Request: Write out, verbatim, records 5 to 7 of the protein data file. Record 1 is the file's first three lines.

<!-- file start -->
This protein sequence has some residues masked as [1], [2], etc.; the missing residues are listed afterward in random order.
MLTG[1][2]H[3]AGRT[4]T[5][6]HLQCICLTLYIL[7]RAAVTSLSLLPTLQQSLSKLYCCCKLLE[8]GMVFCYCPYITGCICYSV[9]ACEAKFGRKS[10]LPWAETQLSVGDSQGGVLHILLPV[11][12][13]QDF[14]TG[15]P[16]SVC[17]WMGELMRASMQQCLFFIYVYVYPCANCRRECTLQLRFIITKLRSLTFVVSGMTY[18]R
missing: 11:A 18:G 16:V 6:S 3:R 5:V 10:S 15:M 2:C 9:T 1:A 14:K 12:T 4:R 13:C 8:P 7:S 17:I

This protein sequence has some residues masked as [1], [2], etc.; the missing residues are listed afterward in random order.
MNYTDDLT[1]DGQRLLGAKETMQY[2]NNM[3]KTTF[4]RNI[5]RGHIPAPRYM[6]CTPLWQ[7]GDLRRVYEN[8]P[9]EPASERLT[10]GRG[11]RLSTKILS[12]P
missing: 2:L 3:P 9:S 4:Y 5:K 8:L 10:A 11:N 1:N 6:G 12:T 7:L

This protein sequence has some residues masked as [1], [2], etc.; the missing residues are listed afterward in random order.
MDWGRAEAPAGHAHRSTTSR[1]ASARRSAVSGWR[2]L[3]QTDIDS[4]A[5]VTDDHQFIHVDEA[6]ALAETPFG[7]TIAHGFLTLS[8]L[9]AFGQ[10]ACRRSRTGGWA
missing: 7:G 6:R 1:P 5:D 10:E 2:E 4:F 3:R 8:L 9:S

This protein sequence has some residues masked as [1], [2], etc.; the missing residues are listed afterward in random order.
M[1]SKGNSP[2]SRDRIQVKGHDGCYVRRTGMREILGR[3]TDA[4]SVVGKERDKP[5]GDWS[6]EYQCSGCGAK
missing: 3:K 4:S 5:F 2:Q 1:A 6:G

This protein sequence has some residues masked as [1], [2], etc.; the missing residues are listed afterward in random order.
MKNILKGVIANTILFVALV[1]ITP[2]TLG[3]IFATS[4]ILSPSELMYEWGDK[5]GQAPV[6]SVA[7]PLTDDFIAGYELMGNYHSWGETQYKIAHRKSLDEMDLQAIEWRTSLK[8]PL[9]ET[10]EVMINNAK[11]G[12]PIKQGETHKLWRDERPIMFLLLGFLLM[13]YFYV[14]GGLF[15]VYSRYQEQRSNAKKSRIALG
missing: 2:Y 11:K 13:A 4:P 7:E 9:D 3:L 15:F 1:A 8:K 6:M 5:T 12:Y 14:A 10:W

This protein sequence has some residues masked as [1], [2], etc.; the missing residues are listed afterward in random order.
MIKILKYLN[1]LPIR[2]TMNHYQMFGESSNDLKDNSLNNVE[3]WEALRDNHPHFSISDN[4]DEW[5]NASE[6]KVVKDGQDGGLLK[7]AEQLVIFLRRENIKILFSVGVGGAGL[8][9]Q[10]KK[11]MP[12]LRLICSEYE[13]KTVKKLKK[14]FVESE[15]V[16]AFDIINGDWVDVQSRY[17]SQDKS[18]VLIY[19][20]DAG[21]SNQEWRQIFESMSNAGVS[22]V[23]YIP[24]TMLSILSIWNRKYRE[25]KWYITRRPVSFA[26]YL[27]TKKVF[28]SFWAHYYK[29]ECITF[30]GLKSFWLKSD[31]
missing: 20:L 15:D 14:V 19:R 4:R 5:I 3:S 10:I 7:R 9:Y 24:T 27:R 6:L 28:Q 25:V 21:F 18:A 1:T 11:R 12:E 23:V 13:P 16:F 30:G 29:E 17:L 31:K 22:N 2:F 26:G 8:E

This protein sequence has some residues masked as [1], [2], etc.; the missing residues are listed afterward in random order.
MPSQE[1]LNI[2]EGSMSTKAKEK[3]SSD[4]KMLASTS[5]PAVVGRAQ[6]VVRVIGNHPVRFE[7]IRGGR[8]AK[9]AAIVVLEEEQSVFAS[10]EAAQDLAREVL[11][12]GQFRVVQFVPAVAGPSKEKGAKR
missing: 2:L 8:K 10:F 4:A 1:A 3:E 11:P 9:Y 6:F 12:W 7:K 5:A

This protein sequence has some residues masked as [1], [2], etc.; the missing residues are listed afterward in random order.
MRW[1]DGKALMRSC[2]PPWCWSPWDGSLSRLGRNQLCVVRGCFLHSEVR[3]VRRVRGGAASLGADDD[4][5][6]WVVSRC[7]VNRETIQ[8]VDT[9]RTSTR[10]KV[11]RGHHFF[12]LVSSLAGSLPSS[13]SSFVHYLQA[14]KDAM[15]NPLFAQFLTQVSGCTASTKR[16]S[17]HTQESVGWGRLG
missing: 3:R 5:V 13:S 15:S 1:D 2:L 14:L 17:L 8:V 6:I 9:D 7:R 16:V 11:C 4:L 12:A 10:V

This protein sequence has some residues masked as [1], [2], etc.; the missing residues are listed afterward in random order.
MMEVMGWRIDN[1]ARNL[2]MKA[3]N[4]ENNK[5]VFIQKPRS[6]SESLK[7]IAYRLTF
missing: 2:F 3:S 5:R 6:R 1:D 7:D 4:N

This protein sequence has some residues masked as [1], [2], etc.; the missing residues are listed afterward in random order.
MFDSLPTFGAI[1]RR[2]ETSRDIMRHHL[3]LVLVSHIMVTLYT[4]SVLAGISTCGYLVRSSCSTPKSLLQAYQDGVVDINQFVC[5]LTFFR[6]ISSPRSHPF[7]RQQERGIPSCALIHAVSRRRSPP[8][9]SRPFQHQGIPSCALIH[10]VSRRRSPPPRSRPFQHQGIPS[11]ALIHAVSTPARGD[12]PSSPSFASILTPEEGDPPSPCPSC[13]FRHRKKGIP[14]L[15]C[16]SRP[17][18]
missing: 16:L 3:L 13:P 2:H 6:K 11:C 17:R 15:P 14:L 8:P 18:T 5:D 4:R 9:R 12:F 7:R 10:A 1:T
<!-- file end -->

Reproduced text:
This protein sequence has some residues masked as [1], [2], etc.; the missing residues are listed afterward in random order.
MKNILKGVIANTILFVALV[1]ITP[2]TLG[3]IFATS[4]ILSPSELMYEWGDK[5]GQAPV[6]SVA[7]PLTDDFIAGYELMGNYHSWGETQYKIAHRKSLDEMDLQAIEWRTSLK[8]PL[9]ET[10]EVMINNAK[11]G[12]PIKQGETHKLWRDERPIMFLLLGFLLM[13]YFYV[14]GGLF[15]VYSRYQEQRSNAKKSRIALG
missing: 2:Y 11:K 13:A 4:P 7:E 9:D 3:L 15:F 1:A 8:K 6:M 5:T 12:Y 14:A 10:W

This protein sequence has some residues masked as [1], [2], etc.; the missing residues are listed afterward in random order.
MIKILKYLN[1]LPIR[2]TMNHYQMFGESSNDLKDNSLNNVE[3]WEALRDNHPHFSISDN[4]DEW[5]NASE[6]KVVKDGQDGGLLK[7]AEQLVIFLRRENIKILFSVGVGGAGL[8][9]Q[10]KK[11]MP[12]LRLICSEYE[13]KTVKKLKK[14]FVESE[15]V[16]AFDIINGDWVDVQSRY[17]SQDKS[18]VLIY[19][20]DAG[21]SNQEWRQIFESMSNAGVS[22]V[23]YIP[24]TMLSILSIWNRKYRE[25]KWYITRRPVSFA[26]YL[27]TKKVF[28]SFWAHYYK[29]ECITF[30]GLKSFWLKSD[31]
missing: 20:L 15:D 14:V 19:R 4:R 5:I 3:S 10:I 7:R 9:Y 24:T 27:R 6:L 28:Q 25:V 21:F 18:A 1:T 11:R 12:E 23:V 13:P 16:F 30:G 29:E 17:L 31:K 22:N 2:F 26:G 8:E

This protein sequence has some residues masked as [1], [2], etc.; the missing residues are listed afterward in random order.
MPSQE[1]LNI[2]EGSMSTKAKEK[3]SSD[4]KMLASTS[5]PAVVGRAQ[6]VVRVIGNHPVRFE[7]IRGGR[8]AK[9]AAIVVLEEEQSVFAS[10]EAAQDLAREVL[11][12]GQFRVVQFVPAVAGPSKEKGAKR
missing: 2:L 8:K 10:F 4:A 1:A 3:E 11:P 9:Y 6:F 12:W 7:K 5:A